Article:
Britten – Four Sea Interludes from Peter Grimes Op. 33a

by Max Derrickson

Benjamin Britten   (b in Lowestoft, Suffolk, England, November 22, 1913 (St. Cecilia’s Day); d in Aldeburgh, England, December 4, 1976)

Four Sea Interludes from Peter Grimes Op. 33a

1. Dawn
2. Sunday Morning
3. Moonlight
4. Storm


Britten’s operatic masterpiece, Peter Grimes, is the timeless and grim tale of how, when a society cannot face its own demons, it purges its collective soul by demonizing something.  The opera is set in Aldeburgh, a real town in Suffolk on the east coast of the British Isles, and a real man named Peter Grimes lived there sometime in the late 18th Century.  British poet George Crabbe was a resident of Aldeburgh, and in 1810 set the woeful tale to a poem he called “The Burrough.”  Benjamin Britten also lived in that town from 1938 until his death, and grew up just 30 miles from Aldeburgh.  The opera narrates the story of the gruff fisherman, Peter Grimes, held responsible for the deaths of his young apprentices (his fishing “first mates”), who is then demonized by his fellow villagers, finally going insane from the guilt they inflict upon him.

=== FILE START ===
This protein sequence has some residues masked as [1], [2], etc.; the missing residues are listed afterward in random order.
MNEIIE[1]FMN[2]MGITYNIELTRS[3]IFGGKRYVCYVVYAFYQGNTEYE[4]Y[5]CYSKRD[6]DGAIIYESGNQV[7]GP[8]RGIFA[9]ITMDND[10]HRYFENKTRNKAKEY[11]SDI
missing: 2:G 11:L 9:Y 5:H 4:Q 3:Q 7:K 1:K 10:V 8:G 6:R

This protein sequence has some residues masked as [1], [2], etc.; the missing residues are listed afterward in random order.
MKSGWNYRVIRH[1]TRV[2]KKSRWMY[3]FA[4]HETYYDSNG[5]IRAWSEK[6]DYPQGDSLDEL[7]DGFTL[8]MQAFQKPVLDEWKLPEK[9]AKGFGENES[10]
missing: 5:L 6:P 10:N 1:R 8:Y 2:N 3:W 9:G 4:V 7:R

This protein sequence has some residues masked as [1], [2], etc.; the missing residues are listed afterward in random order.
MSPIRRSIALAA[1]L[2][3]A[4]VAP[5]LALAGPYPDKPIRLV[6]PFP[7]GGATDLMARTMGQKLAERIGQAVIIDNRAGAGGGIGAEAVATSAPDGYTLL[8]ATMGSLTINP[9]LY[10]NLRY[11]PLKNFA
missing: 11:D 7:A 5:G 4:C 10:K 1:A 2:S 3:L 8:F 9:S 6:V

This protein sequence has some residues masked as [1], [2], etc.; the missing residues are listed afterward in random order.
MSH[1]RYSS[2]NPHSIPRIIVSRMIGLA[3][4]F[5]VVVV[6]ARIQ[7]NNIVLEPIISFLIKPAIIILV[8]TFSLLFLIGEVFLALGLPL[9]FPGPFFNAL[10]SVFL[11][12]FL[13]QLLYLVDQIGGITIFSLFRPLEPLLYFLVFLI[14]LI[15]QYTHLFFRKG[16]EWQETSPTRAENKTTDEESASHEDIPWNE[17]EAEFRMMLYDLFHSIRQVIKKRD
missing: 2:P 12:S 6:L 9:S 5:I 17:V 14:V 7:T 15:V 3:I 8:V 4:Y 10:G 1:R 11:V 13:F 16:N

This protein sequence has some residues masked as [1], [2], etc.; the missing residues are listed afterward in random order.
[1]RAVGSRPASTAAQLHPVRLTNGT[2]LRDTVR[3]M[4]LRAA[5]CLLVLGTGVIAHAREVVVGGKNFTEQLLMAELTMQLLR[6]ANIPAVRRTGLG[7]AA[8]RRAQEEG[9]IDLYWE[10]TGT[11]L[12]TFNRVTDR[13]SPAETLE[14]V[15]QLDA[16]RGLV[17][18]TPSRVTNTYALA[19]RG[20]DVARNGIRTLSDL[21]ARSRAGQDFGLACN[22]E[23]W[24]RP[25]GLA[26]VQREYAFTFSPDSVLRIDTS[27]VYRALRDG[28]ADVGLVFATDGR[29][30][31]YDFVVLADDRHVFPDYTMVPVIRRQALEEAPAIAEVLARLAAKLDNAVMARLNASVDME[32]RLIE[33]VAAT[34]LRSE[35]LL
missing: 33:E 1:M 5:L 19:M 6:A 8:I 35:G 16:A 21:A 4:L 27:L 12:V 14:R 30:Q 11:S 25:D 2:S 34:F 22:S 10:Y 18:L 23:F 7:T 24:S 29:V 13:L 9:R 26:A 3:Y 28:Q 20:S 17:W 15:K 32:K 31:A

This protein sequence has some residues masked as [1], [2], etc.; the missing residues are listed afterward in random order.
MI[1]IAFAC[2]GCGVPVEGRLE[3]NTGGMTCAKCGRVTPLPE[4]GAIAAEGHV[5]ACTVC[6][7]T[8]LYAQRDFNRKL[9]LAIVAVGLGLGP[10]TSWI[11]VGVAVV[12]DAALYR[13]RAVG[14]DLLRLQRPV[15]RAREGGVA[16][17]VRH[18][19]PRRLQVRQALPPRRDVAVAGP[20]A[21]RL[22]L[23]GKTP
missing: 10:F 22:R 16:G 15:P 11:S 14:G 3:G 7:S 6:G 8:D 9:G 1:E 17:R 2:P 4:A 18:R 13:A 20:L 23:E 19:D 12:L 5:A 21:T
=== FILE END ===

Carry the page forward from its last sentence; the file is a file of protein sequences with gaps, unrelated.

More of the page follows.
[. . .]

The Four Sea Interludes is Britten’s first suite and is taken from the purely instrumental moments in the opera.  Dawn occurs between the opening Prologue and Act I, after Grimes has been questioned about the death of his first apprentice.  It paints the timelessness of the morning quietude on the ocean, with the high strings singing like gulls, the arpeggiated chords whirling like sparkling sun-diamonds reflected off the sea.  Amidst this, however, is foreboding – in the early grey mists there is a bleakness to the waterscape.

Sunday Morning is the Prelude to Act II.   Horns portray church bells welcoming folk to worship, and the music captures, briefly, the beautiful maritime morning and the elated feelings of the villagers.  [. . .]

Moonlight is the beautiful Introduction to Act III, the finale, which includes the villagers’ striking up a posse to avenge the latest apprentice’s “accidental” death, as Peter Grimes walks the beach at night and goes mad, speaking to his deceased apprentices, even to a future apprentice who will never actually work for him.  [. . .]

Storm backtracks to the night between Scenes 1 and 2 in the first Act when the villagers completely lose faith in Grimes.  [. . .]